WAINFLEET – In what Mayor April Jeffs called the most divisive issue she’s faced since becoming mayor three years ago, council chambers got heated Tuesday night as residents gave their opinions on the $40,000 grant to Skydive Burnaby’s legal fight against the Wainfleet Wind Energy Inc. turbine project.
“I recognize it’s a really divided issue,” she said. “Unfortunately I think we may have lost sight of the bigger picture. We do believe we’re protecting the municipality and we’re using every tool in the toolbox to do so.”
While no decision on the grant was made Tuesday, council did meet behind closed doors with lawyers before hand to discuss legal options and ramifications.
In December, council voted to give $40,000 to Skydive Burnaby to help with legal costs. The business is currently embroiled in an Environmental Review Tribunal over safety concerns regarding two turbines to be built by Rankin Construction to the rest of Skydive Burnaby. The tribunal is expected to continue into next week.
In opposition to the grant, delegate Joan Anderson said it’s not about whether or not turbines are good or bad.
“This is purely a fiscal concern about the use of taxpayer moneys,” she said.
With lawyers for Rankin Construction launching legal action against the Township’s decision to grant the money, Anderson said the cost could increase drastically.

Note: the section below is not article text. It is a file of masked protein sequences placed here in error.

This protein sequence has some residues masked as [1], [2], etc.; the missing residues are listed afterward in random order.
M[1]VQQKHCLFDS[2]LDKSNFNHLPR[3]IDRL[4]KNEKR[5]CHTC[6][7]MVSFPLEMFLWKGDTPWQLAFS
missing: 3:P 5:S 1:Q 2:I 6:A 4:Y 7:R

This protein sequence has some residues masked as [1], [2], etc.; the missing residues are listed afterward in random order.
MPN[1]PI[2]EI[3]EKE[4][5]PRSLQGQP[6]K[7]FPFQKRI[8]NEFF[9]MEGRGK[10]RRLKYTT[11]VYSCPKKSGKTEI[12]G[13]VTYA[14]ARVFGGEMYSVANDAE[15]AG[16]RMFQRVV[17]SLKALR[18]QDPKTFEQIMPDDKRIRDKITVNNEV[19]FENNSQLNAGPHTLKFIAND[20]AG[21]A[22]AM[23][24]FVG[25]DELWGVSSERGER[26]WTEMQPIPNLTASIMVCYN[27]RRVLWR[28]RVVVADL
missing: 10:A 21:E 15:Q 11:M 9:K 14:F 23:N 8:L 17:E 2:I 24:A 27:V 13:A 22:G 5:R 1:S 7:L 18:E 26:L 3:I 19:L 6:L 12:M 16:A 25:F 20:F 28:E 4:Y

“Hypothetically this number could very well double,” she said.
While Anderson said the debate wasn’t about the health and safety concerns of turbines, Andrew Watts said it has everything to do with those concerns.
“My belief is you have done just that, you have tried to protect all Wainfleet residents,” he told council.
Watts called the $40,000 grant a “continuation of a fight” the Township launched after doing its own research and coming to its own conclusions.
Under normal circumstances he said he would oppose the municipality spending the money, but when it comes to the turbine debate “these are not normal circumstances.”
“(When it comes to fighting turbines) I’d be quite happy for you to spend us into the ground, because if you don’t Wainfleet is dead,” he said.
Another resident, Dan Augustine, said the latest decision to grant the money to Skydive Burnaby is just another example of a council that “continues to squander and waste taxpayers’ hard earned money.”
Augustine asked for the resignation of any member of council who voted for the grant, to reverse the decision to grand the money, to come up with a communications plan that doesn’t keep residents in the dark, and to take some ethics training.
Finally, he said council should focus on the 6,000 residents of Wainfleet, and not just the turbine opponents.
But Ald. Richard Dykstra accused Augustine of not being at council in support of the entire township.
“Are you here in support of the rest of taxpayers, or are you only in support of Dan Augustine?” Dykstra asked.
“I’m here as a concerned taxpayer,” he responded.
Ald. Ted Hessels, who voted against the grant, still said the $40,000 is “nothing compared to what the provincial level at Queen’s Park is doing to us.”
According to treasurer Robyn Madere, the Township has spend roughly $190,000 on the turbine issue to date. That doesn’t include the $40,000 grant to Skydive Burnaby.
Ald. David Wyatt said that by not spending the money and fighting the turbine project the Township could see an annual loss in tax revenue because of the lowering property values due to turbines.
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